The WTO could be dancing its last tango, strictly speaking
Contestants on Strictly Come Dancing dread the Argentine tango. No matter how good the choreography, it is technically tricky and devilishly difficult to get right.
So the audience was holding its breath as Donald Trump and Xi Jinping got into hold for their own version of the dance in Buenos Aires this weekend. Trade tension between the world’s two biggest economies has increased markedly over the past 12 months and the chances of what Strictly judge Craig Revel Horwood calls a “dance disaster” were high.
In the end, Trump and Xi executed some neat footwork. The trade war is not over but a 90-day truce has been agreed, which means that the 10% tariff Washington has imposed on $200bn of Chinese imports will not be raised to 25% on New Year’s Day. Beijing must then convince Trump that it is meeting Xi’s pledge at the working dinner to substantially increase what it buys from the US.
But before anybody gets too carried away, it is worth injecting a couple of words of caution. For a start, we have been here before. China thought it had a deal with the US sealed in the spring only for Trump to decide to impose tariffs anyway. Protectionism has been playing well with American voters.
Further, the fact that a decision not to go ahead with a new round of tit-for-tat tariffs is seen as some sort of victory speaks volumes about the weakness of international cooperation. Nobody seriously thought the G20 gathering would address any of the global issues it is there to tackle: preventing another financial crisis and co-ordinating a sustainable growth strategy, for example. It turned into the usual excuse for glad-handing and grandstanding for politicians often quite relieved to get away from troubles back at home.
The fact that the meeting was dominated by fears of a return to 1930s-style protectionism is symbolic of the retreat from multilateralism in the 10 years since the first G20 summit in Washington in late 2008. Trump’s trade agenda has not just involved imposing tariffs; he is also threatening to pull the US out of the World Trade Organisation.
Bringing developed and developing countries together made a lot of sense in the fevered atmosphere a decade ago. There was a recognition that decisions could no longer be taken alone by the G7 – the US, Japan, Germany, the UK, France, Italy and Canada. The economic dominance of the big developed countries was being challenged by the fast-growing emerging market economies. There could be no serious discussion about exchange rates that excluded China, no meaningful talks about oil without the inclusion of Saudi Arabia.
What’s more, there was a unity of purpose in Washington and at the G20 London summit that followed a few months later. There was agreement on the need for all countries to limit the damage from the crisis, to use both monetary policy (interest rates and quantitative easing) and fiscal policy (tax and spending) to boost demand, to ensure that the International Monetary Fund and the World Bank had the resources to help countries in trouble, and to avoid putting up trade barriers.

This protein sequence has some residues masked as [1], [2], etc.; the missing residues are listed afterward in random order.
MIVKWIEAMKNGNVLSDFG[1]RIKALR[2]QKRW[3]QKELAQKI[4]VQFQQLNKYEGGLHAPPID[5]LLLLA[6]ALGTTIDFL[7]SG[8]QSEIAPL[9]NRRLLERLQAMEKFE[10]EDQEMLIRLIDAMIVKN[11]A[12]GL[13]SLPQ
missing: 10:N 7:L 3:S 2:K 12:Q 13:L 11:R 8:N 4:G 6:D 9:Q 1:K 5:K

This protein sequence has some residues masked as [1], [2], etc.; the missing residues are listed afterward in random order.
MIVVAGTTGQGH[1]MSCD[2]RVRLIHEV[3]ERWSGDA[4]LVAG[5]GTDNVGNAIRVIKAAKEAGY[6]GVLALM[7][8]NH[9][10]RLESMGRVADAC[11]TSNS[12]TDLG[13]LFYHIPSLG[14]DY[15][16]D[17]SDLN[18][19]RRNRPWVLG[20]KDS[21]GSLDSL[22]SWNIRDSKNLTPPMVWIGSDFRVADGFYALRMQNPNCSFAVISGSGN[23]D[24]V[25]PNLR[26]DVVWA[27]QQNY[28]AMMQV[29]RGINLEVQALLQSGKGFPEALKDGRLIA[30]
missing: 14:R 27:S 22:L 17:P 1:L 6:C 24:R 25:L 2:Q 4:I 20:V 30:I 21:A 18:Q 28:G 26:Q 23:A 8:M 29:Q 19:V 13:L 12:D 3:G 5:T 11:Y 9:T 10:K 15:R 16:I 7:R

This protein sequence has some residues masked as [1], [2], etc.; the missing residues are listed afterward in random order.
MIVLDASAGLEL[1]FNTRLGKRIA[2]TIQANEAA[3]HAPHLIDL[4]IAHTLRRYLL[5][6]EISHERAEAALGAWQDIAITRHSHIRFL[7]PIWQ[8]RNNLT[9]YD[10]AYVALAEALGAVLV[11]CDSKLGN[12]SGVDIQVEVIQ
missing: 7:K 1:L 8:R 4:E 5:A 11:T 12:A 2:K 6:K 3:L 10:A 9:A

In the early days, there were hopes that the G20 would turn into an effective body for economic global governance. Gordon Brown, who chaired the London summit, envisaged it acting to reform financial markets to avoid a repeat of the 2008 meltdown and agreeing to a global growth pact to underpin jobs and wages.
This proved optimistic. Pressure for reform waned as the global economy stabilised. The big international banks pushed back against calls for serious curbs on their activities. The G20 split between those countries that thought recovery was weak and needed to be supported by a continuation of active fiscal policy and those that thought austerity was necessary to restore budget discipline. There was no common ground between the deficit hawks and the deficit doves, with the result that the G20 was sapped of energy and simply churned out communiques full of drivel.
The lack of concerted action mattered. It contributed to the weakest recovery from recession in living memory, the delay in getting to grips with the eurozone crisis, and the rise of populist sentiment across the developed world.
With the fruits of what little growth there was going mainly to the privileged few, it was not surprising that voters lost faith in multilateralism. A key reason why Trump’s protectionist message resonates with so many American voters is that the trade agenda has been captured by big business: witness the emphasis on protecting intellectual property right and demands that agreements include provisions that allow investors legal redress against nation states for alleged discriminatory practices.
Not far from Buenos Aires, on the mouth of the River Plate lies the small Uruguayan seaside town of Punta del Este. It was here in 1986 that diplomats from around the world arrived to launch a new round of trade talks. The Uruguay round took seven years to complete and resulted in the creation of the World Trade Organisation. It was the last trade round to be successfully concluded; these days deals tend to be cut bilaterally or between groups of like-minded nations.
At Trump’s insistence, the Buenos Aires communique noted that the multilateral trading system was “currently falling short of its objectives and there is room for improvement. We therefore support the necessary reform of the WTO to improve its functioning. We will review progress at our next summit.”
A quarter of a century ago the WTO was seen as the future. Today it could be dancing its last tango. That’s how much things have changed.